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And the strenuous objection
"I strenuously object?" Is that how it works? Hm? "Objection." "Overruled." "Oh, no, no, no. No, I STRENUOUSLY object." "Oh. Well, if you strenuously object then I should take some time to reconsider."
Charlie
September 2, 2007
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DaveScot, I remember it well. It is the origin of the "liar liar, pants on fire" objection.BarryA
September 2, 2007
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For the reader's benefit this phrase is a abmiguous:
“HIV-1 Vpu and SIVcpz Vpu are totally different genetically, biochemically, and functionally.”
Of course there are differences, but it is still Vpu, and what will be damaging to ERV's case is the examination of similarities. We of course can't get to that point until Ms. Smith makes the concession of admitting that Vpu existed in HIV before it entered humans. But she knows up front that I will call her on an equivocaqtion that was in the minds of some PT'ers when she made an appeal to HIV-2 to make it seem that HIV-1 developed a new Vpu gene after it entered humans. I alluded to it here From that point, ERV probably knew I would be able to successfully challenge her equivocation of the notion of "new Vpu gene". Hence, the central question:
“Is it Ms. Smith’s premise that Vpu existed in HIV prior to entry into humans?”
became more significant, and I would win the argument when she answered YES. If she answered NO, I would win the argument simply because the evidence points to the fact the answer is YES. Either way, Ms. Smith claims are discredited on empirical evidence and shown to exemplify equivocation, mis-interpretation and faulty inferences. I am perceived by the other side as loathsome because my rather unsporting behavior of rubbing it in. She could make a retraction, but we are aware of the "Zero Concession Policy" that are in their operating guidelines, so I'm not expect ERV to make a retraction.scordova
September 1, 2007
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In deference to Hermagoras I provide the following from here. ======================== Hermagoras said: "And then you do the same thing again. After I've asked you not to. It's a simple request. Let me say it again: quote the whole of my answer or don't quote. It's irresponsible. " My apologies Hermagoras, allow me to make a remedy. I will post this at UD as well along with links to this discussion in deference to you, so they can see everything in exact detail from the source of the discusison. Hermagoras said: ====== Hey, Sal: I already spelled Yes, and I already clarified it for you. Let me repeat it, with added emphasis: my understanding from ERV's first post is that the novelty is found in HIV-1 Vpu, and that, as ERV puts it, "HIV-1 Vpu and SIVcpz Vpu are totally different genetically, biochemically, and functionally." So the answer to your question is Yes, but it's not a relevant question, and never was. 10:10 AM ======scordova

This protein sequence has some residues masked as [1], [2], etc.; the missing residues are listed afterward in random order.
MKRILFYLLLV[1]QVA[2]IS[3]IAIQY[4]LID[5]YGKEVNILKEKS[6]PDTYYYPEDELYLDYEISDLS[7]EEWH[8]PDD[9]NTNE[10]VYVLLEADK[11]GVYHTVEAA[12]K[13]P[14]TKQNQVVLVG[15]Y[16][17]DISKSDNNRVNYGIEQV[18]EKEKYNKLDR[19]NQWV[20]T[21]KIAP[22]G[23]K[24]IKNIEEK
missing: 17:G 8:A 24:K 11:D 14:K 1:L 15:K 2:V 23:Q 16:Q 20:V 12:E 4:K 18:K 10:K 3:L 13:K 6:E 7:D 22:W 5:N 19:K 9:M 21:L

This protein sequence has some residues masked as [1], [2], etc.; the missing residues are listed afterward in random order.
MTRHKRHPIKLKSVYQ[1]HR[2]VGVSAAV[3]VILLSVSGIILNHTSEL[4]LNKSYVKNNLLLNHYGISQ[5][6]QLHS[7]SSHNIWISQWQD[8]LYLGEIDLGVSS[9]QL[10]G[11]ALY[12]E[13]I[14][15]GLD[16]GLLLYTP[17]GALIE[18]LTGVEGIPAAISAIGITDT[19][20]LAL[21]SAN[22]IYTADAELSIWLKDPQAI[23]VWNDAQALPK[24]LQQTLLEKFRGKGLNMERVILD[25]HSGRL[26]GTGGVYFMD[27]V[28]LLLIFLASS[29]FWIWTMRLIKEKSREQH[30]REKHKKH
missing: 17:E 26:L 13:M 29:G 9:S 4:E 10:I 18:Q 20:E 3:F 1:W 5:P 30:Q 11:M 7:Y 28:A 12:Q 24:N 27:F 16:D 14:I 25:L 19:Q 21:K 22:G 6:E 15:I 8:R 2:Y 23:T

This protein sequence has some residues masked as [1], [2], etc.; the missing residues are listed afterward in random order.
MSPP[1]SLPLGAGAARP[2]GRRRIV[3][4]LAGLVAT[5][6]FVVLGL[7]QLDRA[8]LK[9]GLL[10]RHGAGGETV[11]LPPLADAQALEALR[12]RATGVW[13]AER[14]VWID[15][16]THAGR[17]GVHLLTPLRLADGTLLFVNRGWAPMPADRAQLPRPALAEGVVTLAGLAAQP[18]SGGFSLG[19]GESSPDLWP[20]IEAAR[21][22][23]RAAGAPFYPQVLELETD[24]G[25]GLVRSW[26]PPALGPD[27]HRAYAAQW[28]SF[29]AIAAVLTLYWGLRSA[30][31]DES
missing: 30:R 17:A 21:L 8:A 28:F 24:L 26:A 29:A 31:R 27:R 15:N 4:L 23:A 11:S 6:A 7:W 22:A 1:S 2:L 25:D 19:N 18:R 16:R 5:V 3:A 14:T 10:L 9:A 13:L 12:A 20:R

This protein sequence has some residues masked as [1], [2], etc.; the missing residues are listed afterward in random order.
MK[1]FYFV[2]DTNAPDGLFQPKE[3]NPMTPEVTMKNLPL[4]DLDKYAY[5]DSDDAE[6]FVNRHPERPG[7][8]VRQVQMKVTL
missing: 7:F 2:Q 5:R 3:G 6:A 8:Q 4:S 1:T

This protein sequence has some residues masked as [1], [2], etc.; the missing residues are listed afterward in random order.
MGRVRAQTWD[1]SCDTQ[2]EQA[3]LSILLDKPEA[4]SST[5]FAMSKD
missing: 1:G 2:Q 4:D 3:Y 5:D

September 1, 2007
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Here is what I wrote at ERV ================================= I asked: "Is it Ms. Smith's premise that Vpu existed in HIV prior to entry into humans?" YES or NO? Hermagoras said: "YES" Smokey said: "she's already answered it already" She may have, but I guess I'm a a little slow, Smokey, and I probably missed it, so can you spell it out. Did she say YES or NO? Could you clarify the matter for us and affirm that Hermagoras is correct that the answer is YES? But a little re-iteration and clarification from Ms. Smith would be most helpful. I'm having to appeal right now to secondary sources like Dr. Hermagoras. I would prefer something more authoritative from Ms. Smith, wouldn't you? How about Dr. Hunt, I'm glad to get his opinion of what Ms. Smith's answer was. Was it YES or NO?scordova
September 1, 2007
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Thanks Gareth, I truly do appreciate your insights into the weaknesses of my postulation. Yet, I will have to dig just a little deeper and "follow the evidence" to wherever it goes, and truly see what the empirical evidence may reveal about what I consider a very fascinating topic. Thanks again for your insights,,,I will definitely use them in my discernment of the evidence that is available on this matter!bornagain77
September 1, 2007